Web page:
.- The Congregation for Divine Worship and the Discipline of Sacraments has released a document today with suggestions and proposals for living out the Year of the Eucharist. The document, entitled "The Year of the Eucharist: Suggestions and Proposals," has been written in answer to instructions put forth by Pope John Paul II in his October 7 Apostolic Letter "Mane nobiscum Domine."
The text of the Congregation’s document (published in Italian, and expected to be available shortly in other major languages) consists of an Introduction, Summary of the five Chapters a list of documents and abbreviations used, the five Chapters (entitled, repectively: Frame of Reference, Worship Contexts, Lines of Eucharistic Spirituality, Pastoral Initiatives and Commitments and Cultural Paths), and a Conclusion.
The introduction opens by pointing out that the integral link between the Pope’s initiatives of the Year of the Rosary which is ending and the Year of the Eucharist, which is beginning is that of “placing the face of Christ at the center of ecclesial commitments in the wake of Vatican Council II and the Great Jubilee,” and that “the Year of the Eucharist offers us an important pastoral occasion for the entire Christian community to be further sensitized to make this wonderful Sacrifice and Sacrament the heart of its life.”
Pointing out that the Holy Father asked particular dioceses to come up with pastoral initiatives, the document says “does not pretend to be exhaustive, but rather limits itself to give, with a simple style, some working suggestions."
The congregation therefore indicates a series of suggestions on the parochial and diocesan level in order to begin the Year of the Eucharist, including the following:
· Preparation of documents - especially where the dioceses cannot do so - that emphasize the Year of the Eucharist and promote reflection by priests and faithful on the doctrinal and pastoral problems in their respective countries such as lack of priests, low Sunday Mass attendance, abandonment Eucharistic adoration;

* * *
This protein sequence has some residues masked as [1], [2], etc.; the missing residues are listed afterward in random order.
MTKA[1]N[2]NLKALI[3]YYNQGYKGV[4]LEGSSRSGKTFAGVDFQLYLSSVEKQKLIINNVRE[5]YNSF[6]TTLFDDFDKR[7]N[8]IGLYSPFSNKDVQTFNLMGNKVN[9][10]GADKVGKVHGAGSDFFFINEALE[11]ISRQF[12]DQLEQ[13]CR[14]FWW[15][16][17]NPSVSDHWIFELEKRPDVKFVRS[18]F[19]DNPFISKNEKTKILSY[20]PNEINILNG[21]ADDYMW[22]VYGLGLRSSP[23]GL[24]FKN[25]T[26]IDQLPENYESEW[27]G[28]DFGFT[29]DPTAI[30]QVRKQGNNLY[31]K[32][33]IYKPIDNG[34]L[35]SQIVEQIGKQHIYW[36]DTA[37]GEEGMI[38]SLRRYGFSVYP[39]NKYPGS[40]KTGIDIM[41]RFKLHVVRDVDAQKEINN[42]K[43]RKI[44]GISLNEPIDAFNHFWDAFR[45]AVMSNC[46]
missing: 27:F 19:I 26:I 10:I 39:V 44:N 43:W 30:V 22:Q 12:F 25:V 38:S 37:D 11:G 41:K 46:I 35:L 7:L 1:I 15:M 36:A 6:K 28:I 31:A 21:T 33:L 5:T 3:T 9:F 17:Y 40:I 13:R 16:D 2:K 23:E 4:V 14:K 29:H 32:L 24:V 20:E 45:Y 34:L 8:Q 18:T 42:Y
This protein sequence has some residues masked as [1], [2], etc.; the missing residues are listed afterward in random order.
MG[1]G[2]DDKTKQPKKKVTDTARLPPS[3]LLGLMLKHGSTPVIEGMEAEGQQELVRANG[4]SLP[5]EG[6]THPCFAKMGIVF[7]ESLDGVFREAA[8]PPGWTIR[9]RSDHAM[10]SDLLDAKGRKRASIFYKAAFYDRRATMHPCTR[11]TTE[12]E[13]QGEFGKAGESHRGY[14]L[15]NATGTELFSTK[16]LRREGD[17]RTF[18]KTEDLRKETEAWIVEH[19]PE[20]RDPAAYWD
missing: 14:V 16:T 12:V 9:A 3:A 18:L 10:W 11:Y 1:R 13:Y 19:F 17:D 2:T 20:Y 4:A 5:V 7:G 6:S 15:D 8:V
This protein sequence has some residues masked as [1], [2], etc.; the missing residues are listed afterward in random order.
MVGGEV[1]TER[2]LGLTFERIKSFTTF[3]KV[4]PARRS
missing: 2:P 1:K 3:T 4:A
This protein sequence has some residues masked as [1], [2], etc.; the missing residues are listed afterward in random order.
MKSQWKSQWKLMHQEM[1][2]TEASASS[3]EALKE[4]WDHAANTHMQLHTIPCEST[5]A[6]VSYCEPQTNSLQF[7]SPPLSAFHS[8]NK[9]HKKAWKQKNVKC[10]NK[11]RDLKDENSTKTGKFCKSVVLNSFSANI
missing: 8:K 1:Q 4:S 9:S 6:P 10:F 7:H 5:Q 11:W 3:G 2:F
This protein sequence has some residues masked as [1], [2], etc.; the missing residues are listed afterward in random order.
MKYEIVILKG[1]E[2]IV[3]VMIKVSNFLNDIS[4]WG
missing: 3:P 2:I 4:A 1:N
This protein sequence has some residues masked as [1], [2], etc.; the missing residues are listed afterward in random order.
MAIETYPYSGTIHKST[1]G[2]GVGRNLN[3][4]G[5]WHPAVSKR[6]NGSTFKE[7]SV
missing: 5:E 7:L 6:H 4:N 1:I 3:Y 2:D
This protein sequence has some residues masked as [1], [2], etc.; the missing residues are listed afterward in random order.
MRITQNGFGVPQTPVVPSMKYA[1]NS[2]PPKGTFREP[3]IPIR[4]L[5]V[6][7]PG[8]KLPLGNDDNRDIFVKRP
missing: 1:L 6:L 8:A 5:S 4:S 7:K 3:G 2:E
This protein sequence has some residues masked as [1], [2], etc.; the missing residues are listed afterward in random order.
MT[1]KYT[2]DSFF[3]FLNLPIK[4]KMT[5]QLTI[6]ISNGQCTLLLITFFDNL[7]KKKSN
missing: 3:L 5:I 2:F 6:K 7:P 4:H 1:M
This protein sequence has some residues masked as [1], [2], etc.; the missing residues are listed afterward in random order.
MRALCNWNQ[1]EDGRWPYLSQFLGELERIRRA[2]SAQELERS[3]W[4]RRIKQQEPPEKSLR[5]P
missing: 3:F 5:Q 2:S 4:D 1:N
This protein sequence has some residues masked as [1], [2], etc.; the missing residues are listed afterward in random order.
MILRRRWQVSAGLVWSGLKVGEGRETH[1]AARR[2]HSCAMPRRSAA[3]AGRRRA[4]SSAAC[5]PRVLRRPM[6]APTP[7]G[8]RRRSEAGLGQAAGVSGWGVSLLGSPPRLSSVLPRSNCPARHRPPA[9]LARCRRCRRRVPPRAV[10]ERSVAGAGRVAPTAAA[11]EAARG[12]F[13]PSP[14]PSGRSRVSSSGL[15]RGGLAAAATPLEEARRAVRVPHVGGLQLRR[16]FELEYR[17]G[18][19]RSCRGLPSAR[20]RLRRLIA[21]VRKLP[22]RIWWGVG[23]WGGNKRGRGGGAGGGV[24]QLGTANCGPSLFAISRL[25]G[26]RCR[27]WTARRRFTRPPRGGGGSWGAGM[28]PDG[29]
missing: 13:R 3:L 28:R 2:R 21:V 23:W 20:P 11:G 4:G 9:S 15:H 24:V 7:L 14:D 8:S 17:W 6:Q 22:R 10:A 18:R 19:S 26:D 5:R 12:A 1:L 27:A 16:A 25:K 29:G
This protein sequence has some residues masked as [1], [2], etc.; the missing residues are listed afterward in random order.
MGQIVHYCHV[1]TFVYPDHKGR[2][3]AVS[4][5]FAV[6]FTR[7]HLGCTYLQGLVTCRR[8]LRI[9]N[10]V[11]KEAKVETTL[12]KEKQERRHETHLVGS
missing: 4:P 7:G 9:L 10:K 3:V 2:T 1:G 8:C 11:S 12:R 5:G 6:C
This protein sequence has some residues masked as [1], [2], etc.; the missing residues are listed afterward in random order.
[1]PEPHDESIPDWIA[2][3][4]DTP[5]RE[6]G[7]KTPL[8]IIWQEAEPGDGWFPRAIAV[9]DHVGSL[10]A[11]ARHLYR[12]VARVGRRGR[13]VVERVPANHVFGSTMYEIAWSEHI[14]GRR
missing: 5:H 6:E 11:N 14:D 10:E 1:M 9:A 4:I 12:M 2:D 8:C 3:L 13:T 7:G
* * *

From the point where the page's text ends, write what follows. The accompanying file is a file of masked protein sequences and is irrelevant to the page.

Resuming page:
· Promoting national Eucharistic congresses and inviting universities, faculties and seminaries to explore this theme;
· Encouraging knowledge of the saints who have a special relationship with the diocese and who have been distinguished by love for the Eucharist;
· Increasing perpetual adoration of the Blessed Sacrament in churches and chapels, especially at a time when it is convenient for parishioners;
· Organizing Eucharistic adoration for young people around Palm Sunday;
· Dedicating space to the theme of the Eucharist in diocesan magazines, internet sites, as well as on local radio and television stations;
· Responding to the Pope's invitation to make every effort to make sure that Sunday Mass occupies the central place in the parish;
· Teaching the faithful the proper behavior when entering a church, helping them to prepare themselves interiorly during mass, especially in the most important moments and educating them on exterior participation as well;
· Promotion, by parishes, of Eucharistic worship and personal and community prayer before the Blessed Sacrament, namely visiting the Blessed Sacrament, adoration and Eucharistic benediction and spiritual assistance for those who are in irregular situations, and who cannot receive communion although they participate in Mass.
· Organization, by monasteries, religious communities and institutes, of mediation on the quality of Eucharistic celebration in community, fidelity to liturgical norms and personal Eucharistic devotion, as well as providing for the possibility of increasing adoration hours before the Blessed Sacrament.
"The success of this Year,” concludes the document, “undoubtedly depends on the depth of our prayer. We are invited to celebrate the Eucharist, to receive it and to adore it with the faith of the saints. ... This special year must help us to encounter Jesus in the Eucharist and to live by Him."